I enjoy lectures. To be taught in this way was different from any other form of teaching I’ve experienced. The lecturers are inspiring and I didn’t find a single module boring despite what others thought. The drawback to our lectures though (and specifically for our lecture theatre) was it’s a very good environment for inducing drowsiness; the room is warm and dark- even with lights on! However, come second year we’re in a different theatre as the school takes on a handful of Chinese Students, this exceeds the current theatre capacity!

The most exciting aspect I believe is our Studio Projects- source of the stereotypical architecture student who never sleeps or eats. This is the most independent part of the course, you can use the studio whenever you want; there is no time allocation and we have 24 hour access to the school (I’ve never had a need to use it but it was something other students convinced the department to reintroduce). The projects are a place to shine, a place for your individuality to come out and explore new methods of working/designing with and alongside fellow students of all years.

On the other hand, studio projects can also be very frustrating when it comes to marking. ‘Design’ is often opinion based and can cause a spat between student and tutor or even tutor and tutor in some critiques! As such I don’t believe necessarily the best designer receives the best mark, as the marking criteria accounts for a small percentage of the overall grade. It’s a slight annoyance for me but I’ll let it go as my studio projects turned out quite well (I’m stronger here than exams) and look forward to taking on second year.

Last year I spoke of riding for the Clatterbridge Cancer Charity, it was a great success and I completed the course with my aunt and raised some money for those who are suffering. It was also the most exhausting thing I’ve ever done! I also mentioned work experience with Capita, I undertook this for a period of two months prior to starting University and I’m still in contact with them. Unfortunately I couldn’t undertake any work experience this year due to more recent events.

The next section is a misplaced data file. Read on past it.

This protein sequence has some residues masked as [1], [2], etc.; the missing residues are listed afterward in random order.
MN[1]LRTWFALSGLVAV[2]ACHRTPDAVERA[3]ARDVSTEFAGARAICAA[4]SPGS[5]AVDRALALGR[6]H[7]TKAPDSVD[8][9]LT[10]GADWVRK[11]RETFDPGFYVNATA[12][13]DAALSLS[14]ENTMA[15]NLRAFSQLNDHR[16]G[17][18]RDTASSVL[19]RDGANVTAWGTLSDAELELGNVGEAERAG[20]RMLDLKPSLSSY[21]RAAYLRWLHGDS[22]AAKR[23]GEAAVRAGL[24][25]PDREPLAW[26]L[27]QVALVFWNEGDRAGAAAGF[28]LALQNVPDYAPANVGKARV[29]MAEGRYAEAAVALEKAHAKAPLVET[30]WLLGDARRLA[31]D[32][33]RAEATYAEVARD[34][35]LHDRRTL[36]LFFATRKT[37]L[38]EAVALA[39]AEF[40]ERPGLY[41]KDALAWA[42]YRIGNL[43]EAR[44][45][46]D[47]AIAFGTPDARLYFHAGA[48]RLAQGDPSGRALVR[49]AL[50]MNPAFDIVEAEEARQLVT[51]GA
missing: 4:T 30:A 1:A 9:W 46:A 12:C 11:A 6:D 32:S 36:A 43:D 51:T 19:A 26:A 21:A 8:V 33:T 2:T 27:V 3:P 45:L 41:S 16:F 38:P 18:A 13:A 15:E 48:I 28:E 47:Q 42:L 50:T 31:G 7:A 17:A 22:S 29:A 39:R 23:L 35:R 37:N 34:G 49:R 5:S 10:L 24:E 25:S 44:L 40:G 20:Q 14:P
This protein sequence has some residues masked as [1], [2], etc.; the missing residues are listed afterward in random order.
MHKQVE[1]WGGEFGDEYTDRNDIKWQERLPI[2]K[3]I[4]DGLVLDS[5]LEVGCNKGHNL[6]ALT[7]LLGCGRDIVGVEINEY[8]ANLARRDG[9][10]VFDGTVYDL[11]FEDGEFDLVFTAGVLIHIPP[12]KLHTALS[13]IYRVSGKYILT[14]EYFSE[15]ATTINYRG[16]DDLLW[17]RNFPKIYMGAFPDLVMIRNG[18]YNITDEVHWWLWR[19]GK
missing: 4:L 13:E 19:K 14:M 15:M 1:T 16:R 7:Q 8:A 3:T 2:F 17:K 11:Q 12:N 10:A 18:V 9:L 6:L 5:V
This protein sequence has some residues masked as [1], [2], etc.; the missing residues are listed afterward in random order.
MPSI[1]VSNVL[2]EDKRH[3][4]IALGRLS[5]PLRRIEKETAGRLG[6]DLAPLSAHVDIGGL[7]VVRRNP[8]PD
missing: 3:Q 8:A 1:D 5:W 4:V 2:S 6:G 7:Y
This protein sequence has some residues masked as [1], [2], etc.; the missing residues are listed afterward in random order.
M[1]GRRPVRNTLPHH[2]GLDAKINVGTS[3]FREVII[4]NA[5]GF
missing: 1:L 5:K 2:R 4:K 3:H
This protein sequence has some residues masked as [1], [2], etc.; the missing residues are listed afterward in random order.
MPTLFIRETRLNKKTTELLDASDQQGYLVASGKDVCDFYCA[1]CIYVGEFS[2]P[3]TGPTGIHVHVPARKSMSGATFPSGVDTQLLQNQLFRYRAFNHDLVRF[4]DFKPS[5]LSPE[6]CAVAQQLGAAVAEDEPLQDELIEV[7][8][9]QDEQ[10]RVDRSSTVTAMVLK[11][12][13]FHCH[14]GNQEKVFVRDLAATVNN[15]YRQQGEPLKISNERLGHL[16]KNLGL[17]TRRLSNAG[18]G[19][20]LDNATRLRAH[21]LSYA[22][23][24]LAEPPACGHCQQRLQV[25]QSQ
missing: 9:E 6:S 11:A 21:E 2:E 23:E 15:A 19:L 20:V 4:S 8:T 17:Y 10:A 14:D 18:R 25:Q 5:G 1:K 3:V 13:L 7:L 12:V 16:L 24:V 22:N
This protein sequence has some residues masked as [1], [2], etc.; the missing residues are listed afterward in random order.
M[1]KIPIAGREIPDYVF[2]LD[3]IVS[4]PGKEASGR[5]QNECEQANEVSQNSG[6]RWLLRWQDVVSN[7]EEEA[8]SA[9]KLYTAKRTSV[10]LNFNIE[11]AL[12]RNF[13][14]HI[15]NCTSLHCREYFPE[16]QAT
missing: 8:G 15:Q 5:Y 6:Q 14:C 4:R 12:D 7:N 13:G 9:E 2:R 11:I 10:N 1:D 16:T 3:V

Why couldn’t I undertake work experience this year? During first year every undergraduate student was sent an email by the University Study Abroad Team. They advertised a scholarship program titled South China University of Technology (SCUT). This was an opportunity to study in China for one academic year learning Mandarin Chinese. If I were my old self I would probably have heeded it little attention and bypassed it… but I didn’t. The program had only twenty places available, I read a bit more about it and learnt that the financial backing to take this year out was also quite generous; it appealed very much to me as you can understand. Last year I stated I’d like to learn German/Japanese at some point, but I guess that can wait for now as I am going to learn Mandarin as I was offered a place to go! I couldn’t quite believe it, I thought I wouldn’t get a place and right now I am just two weeks away from flying away and it still hasn’t sunk in!

In recent weeks I attended a compulsory six week summer school initiating me in Mandarin at the Liverpool Confucius Institute (this is why I couldn’t undertake further work experience at Capita). The twenty of us lived in the luxurious Vine Court Halls of Residence (built last year) and it gave me a taste of the student life I missed out on during the first year of study.

During this time I was required to give tours around the school and talk to prospecting students… the thought struck me then, just how fast a year had gone- I was in that position not too long ago!

With that, I find it an appropriate time to close. I have suspended my studies for one year- but I’ll be back and I’ll be sure to keep in contact and will be taking a camera with me! Thank you to the John Moran Educational Trust, and everyone involved.

During the latter stages of my first year of university, I was pleasantly surprised to find I'd been awarded a scholarship.  This scholarship saw myself and twenty other students spend 2013/14 studying Mandarin Chinese in China!  We were made to suspend our studies in the UK for one year to allow us to undertake this program.

The most common question when I returned was; “How was it?” It's a question I really can't answer.  It was just a completely different place to live. But as a human you adapt and it becomes your everyday, normal routine... I guess you could say it was either the same (as living at home) or as far from the same as possible!